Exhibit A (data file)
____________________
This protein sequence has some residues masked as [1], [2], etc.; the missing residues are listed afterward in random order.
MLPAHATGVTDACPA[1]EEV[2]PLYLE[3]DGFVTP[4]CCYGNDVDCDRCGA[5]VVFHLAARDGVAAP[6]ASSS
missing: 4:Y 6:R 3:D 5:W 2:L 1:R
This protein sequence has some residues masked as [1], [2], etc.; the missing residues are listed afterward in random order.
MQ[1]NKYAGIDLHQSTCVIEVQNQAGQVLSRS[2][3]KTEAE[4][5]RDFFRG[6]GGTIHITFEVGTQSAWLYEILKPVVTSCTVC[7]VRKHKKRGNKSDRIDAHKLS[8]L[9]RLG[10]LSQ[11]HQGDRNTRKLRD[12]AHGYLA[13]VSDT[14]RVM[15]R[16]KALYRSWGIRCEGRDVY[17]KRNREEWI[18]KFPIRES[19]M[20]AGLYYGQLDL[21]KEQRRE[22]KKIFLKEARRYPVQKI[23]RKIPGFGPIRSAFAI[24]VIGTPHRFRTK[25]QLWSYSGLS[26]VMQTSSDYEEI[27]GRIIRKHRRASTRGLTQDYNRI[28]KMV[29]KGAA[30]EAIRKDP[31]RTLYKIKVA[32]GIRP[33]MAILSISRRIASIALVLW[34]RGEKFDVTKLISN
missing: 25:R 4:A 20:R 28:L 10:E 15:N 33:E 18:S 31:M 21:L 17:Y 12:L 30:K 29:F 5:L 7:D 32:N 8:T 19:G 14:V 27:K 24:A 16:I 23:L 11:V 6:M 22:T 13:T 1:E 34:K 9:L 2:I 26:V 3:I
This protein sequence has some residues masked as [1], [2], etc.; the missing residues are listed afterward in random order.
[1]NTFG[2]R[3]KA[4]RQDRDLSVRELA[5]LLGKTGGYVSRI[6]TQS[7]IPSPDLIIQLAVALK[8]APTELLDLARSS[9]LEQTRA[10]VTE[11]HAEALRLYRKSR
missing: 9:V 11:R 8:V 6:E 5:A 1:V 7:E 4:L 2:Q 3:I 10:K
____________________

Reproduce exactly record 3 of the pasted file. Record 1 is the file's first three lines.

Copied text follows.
This protein sequence has some residues masked as [1], [2], etc.; the missing residues are listed afterward in random order.
[1]NTFG[2]R[3]KA[4]RQDRDLSVRELA[5]LLGKTGGYVSRI[6]TQS[7]IPSPDLIIQLAVALK[8]APTELLDLARSS[9]LEQTRA[10]VTE[11]HAEALRLYRKSR
missing: 9:V 11:R 8:V 6:E 5:A 1:V 7:E 4:L 2:Q 3:I 10:K